I would like to use an RPi as an analog landline, and was wondering if instead of having to use a serial port to connect a modem that generates DTMF, if the Ethernet port could be used to generate analog signals and plugged into my Telephone Provider's jack at home, sort of as a replacement landline? I'm new to the RPi and to telephone signals, so if this is a noob question or offends anyone, sorry for that....

  • You could do that only if you would find ( or design ) a specific shield with some hardware additions .. Sep 23 '15 at 15:13

Impossible. Even if you'd be able to somehow alter the driver software of the Ethernet port, signal output power wouldn't be enough. On top of that, the LAN hardware is designed to generate about 20Mhz, while the POTS (Plain Old Telephone Service) expects much, much lower frequencies ranging from 0.3 till 3.3KHz

The only similarity with LAN and POTS is the style of connectors. Basically - without any intentional ridicul - you might as well try to connect the telephone line with the HDMI port.

You'll have more chance by attaching a traditional modem into the USB port and start experimenting from there. These type of modems are designed to send and receive signals within the desired range. But again you'll have to rewrite the driver software.

Even if you'd had the skills to rewrite the driver, I doubt that the Pi will have enough processing power to encode/decode voice full duplex, in real time. There will be ways to achieve this I'm sure, but it will take an awful lot of research, design and test.

Simple POTS circuitry takes about 20 cheap components, including the microphone and speaker. To replace it with a Pi just doesn't make sense without knowing exactly what you'd like to do.

IMHO the time swallowing vacuum you'll most probably end up with continuing this path, could be better used on getting experience with a technology with future potential, like VOIP. If you want to balance between POTS and VOIP, there are ATA adaptors available who do the processing for you. Be careful however these are not cheap and definitely not easily configured without VOIP technology experience.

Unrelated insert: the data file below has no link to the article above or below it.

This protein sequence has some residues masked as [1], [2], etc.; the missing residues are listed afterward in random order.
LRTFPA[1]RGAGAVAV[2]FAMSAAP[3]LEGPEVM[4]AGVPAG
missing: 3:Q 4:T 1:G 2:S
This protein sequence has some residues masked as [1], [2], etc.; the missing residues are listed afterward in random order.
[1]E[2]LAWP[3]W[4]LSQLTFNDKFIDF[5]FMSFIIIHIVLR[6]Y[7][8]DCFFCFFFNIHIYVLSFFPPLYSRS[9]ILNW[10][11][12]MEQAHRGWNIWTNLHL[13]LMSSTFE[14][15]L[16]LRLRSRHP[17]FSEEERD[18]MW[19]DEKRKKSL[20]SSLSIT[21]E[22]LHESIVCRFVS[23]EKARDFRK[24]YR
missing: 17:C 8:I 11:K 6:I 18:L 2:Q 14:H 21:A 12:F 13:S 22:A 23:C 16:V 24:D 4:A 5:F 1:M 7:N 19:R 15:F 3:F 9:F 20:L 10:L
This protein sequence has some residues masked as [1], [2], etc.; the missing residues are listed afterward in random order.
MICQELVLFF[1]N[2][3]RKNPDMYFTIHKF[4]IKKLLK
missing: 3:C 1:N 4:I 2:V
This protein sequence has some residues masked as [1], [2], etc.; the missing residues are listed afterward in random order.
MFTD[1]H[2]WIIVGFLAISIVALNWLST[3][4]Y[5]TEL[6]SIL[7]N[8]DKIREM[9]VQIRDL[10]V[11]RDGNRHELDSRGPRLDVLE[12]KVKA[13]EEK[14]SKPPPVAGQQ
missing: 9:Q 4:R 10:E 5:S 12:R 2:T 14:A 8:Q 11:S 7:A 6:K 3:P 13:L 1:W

No. Although ethernet jacks are commonly referred to as RJ45 jacks because they have similar characteristics, including a more or less identical looking connector, they in fact are not the same as the RJ45 jacks used in telephone systems. From wikipedia:

It is very common to use a registered jack number to refer to the physical connector itself; for instance, the 8P8C modular connector type is often called RJ45 because the Registered Jack standard of that name was an early user of 8P8C modular connectors. A very popular use of 8P8C today is Ethernet over twisted pair, and that may be the most well known context in which the name RJ45 is known, even though it has nothing to do with the RJ45 standard.

  • The ethernet jack is an RJ-45 jack - the exact same RJ-45 jack as used in a telephone system (although RJ-11 and RJ-17 are more common there). However, RJ-45 is just a connector standard for 8 wires in a given form factor - what you carry over those wires is independent. Sep 18 '15 at 15:41
  • If the issue is the pin assignments, then it would mean although the jack is physically identical if you cut it out of the board, it would not be possible to pair it with a true RJ45 telephone connector on the board. "What you carry over those wires", in terms of the purpose of each line, may not be determinable purely with software. I'm not saying you're wrong, but there is something to the fact that various sources will say that "ethernet uses an 8P8C connector, which is not necessarily an RJ45 connector".
    – goldilocks
    Sep 18 '15 at 16:02
  • E.g. gadgets.myddnetwork.com/… ...it does seem to come down to the "wiring pattern", which is more specific for RJ45 and might not be implementable with an ethernet jack wired as an ethernet jack.
    – goldilocks
    Sep 18 '15 at 16:04

In theory you could maybe trick the ethernet controller into generating the analog signals you require, but that would be somewhat insane (and require all kinds of undocumented SoC hackery).

Instead you should just use the GPIO ports to do what you want. You might be able to bit-bang what you want over the GPIO, but you'd be better off finding an actual modem module to interface with - something like the CX93011. You might be able to find existing boards built around such a chip that are relatively easy to interface with.

Edit: someone did this a few years ago with an Arduino - their experience might be useful to you.

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